HID Global statement on IOActive withdrawing their Black Hat presentation
Posted on 28 February 2007.
In response to IOActive’s press release entitled “IOActive Withdraws Black Hat Presentation to Allow ACLU to Present”, HID Global would like to state the following:

HID Global did not threaten IOActive or Chris Paget, its Director of Research and Development, to stop its presentation at the Black Hat event being held in Washington, DC on Wednesday, February 28, 2007. HID Global, acting in the best interests of its customers worldwide, simply informed IOActive and its management of the patents that currently protect HID Global intellectual property.

As with any company’s legal rights under patent laws, HID Global reminded IOActive about the intellectual property protection provided by these patents. HID Global has the right and responsibility to discourage the publication of any information regarding the improper use of HID’s intellectual property, including violations of HID’s intellectual property or inducing others to violate HID’s intellectual property.

Under no circumstance has HID asked IOActive or Mr. Paget to cancel their presentation. In fact, we were surprised by their decision to cancel the presentation and to attribute the cancellation to a threat from HID. This was not, and never was, HID’s position.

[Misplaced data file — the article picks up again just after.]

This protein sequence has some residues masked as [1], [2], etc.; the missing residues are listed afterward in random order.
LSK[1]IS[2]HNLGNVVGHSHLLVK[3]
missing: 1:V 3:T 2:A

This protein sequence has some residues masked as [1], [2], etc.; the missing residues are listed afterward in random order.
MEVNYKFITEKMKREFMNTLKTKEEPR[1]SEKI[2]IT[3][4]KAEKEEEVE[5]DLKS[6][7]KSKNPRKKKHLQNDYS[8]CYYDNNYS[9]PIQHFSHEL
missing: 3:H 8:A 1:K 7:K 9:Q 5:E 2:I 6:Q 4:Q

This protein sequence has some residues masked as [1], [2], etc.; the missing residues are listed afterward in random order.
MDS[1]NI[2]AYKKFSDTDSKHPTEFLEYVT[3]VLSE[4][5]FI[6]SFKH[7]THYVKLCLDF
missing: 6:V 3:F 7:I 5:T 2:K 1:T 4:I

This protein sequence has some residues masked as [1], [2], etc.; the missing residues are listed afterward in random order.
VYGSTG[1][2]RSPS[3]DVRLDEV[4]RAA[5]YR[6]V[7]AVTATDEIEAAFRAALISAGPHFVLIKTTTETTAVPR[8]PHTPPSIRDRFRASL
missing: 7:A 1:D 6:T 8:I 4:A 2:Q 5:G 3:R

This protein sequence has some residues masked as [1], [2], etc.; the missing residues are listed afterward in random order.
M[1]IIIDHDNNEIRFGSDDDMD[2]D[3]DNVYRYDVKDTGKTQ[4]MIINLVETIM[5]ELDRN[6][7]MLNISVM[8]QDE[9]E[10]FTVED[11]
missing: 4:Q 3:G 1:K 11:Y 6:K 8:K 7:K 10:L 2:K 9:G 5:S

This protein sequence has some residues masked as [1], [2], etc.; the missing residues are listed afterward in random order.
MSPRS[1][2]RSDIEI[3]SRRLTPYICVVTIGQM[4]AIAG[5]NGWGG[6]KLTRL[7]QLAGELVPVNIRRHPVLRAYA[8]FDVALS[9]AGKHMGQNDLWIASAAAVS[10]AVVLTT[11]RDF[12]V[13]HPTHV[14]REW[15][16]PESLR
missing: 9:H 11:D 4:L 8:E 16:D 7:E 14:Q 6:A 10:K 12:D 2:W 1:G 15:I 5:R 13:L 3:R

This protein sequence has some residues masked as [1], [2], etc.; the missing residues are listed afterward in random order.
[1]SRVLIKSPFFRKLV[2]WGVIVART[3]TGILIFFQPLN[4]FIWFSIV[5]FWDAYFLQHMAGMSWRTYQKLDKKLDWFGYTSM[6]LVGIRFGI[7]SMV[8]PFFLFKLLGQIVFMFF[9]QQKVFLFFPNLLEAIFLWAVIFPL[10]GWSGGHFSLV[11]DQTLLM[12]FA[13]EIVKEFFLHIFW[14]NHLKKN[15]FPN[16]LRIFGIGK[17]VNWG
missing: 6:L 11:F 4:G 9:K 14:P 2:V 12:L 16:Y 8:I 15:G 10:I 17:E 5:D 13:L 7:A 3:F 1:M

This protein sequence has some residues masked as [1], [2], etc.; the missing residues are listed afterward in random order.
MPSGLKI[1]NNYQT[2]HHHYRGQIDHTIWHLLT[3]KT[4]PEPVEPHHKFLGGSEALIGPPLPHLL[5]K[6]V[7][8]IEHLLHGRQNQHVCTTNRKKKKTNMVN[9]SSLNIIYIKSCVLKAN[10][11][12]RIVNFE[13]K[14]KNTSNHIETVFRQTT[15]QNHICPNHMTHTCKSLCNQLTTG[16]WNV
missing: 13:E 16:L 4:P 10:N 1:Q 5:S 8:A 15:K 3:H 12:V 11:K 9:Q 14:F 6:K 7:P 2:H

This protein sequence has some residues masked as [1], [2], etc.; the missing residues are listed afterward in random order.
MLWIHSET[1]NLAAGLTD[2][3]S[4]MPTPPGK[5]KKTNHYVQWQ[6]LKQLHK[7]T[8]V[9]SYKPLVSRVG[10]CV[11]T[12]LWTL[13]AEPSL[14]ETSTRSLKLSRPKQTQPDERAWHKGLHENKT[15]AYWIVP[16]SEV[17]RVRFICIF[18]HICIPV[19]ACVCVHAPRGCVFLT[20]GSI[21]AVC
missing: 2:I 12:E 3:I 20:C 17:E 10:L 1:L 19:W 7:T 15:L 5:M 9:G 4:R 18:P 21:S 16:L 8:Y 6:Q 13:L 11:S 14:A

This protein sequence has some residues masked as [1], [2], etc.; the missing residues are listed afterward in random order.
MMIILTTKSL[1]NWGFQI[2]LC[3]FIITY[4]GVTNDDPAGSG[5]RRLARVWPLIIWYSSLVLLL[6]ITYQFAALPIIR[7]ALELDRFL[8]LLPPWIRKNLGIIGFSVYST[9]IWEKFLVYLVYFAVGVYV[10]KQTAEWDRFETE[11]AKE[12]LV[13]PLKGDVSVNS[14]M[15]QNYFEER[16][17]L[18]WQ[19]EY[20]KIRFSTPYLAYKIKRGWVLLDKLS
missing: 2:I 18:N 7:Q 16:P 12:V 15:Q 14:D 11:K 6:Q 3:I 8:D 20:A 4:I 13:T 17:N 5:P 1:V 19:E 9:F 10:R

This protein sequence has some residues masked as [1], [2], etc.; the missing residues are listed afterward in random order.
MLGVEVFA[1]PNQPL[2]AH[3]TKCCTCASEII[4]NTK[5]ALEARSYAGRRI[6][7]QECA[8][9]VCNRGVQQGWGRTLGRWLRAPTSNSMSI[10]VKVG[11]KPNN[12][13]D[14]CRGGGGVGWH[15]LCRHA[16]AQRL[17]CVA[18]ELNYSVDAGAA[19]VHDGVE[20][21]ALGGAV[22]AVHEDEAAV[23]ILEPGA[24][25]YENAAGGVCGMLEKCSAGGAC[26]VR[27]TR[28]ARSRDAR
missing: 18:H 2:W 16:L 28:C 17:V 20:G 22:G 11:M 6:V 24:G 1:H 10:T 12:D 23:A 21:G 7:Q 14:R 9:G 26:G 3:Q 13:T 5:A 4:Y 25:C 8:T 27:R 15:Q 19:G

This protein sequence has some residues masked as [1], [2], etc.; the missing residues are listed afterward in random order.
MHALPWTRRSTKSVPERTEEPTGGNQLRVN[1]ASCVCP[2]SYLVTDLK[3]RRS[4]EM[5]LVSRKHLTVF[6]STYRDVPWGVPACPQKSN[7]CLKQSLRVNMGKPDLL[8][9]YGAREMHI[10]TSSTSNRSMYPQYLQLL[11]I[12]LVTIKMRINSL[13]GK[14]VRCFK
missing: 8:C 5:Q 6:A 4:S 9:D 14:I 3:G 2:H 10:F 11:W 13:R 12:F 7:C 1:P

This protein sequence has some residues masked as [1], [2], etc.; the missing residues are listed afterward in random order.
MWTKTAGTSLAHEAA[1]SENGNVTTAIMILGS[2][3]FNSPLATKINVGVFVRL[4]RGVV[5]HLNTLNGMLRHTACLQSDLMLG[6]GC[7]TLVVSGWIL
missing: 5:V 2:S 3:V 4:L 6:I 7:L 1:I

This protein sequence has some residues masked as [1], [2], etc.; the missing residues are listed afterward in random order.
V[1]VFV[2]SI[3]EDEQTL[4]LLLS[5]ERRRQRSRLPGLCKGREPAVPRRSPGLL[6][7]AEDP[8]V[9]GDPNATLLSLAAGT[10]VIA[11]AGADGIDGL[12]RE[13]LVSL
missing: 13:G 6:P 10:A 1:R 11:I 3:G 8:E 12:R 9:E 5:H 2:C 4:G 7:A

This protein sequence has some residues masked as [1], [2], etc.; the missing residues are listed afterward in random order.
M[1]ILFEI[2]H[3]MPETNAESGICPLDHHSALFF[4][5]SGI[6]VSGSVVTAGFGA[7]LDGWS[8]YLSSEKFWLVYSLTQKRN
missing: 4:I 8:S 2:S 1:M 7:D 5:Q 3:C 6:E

We understand and acknowledge that it may be possible, under certain conditions, to clone a proximity card. HID Global offers customers a wide array of card and reader solutions that are simply one piece of an overall security system. To clarify, a facility’s overall security system most often encompasses a combination of components (i.e. CCTV, access control, biometrics, readers, and credentials) that help secure a building or facility.

HID Global remains committed to its customers, to its products, and to the range of security solutions we will continue to offer to our customers based on their particular security needs.


Pen-testing drone searches for unsecured devices

You're sitting in an office, and you send a print job to the main office printer. You see or hear a drone flying outside your window. Next thing you know, the printer buzzes to life and, after spitting out your print job, it continues to work and presents you with more filled pages than you expected.

Weekly newsletter

Reading our newsletter every Monday will keep you up-to-date with security news.

Daily digest

Receive a daily digest of the latest security news.

Fri, Oct 9th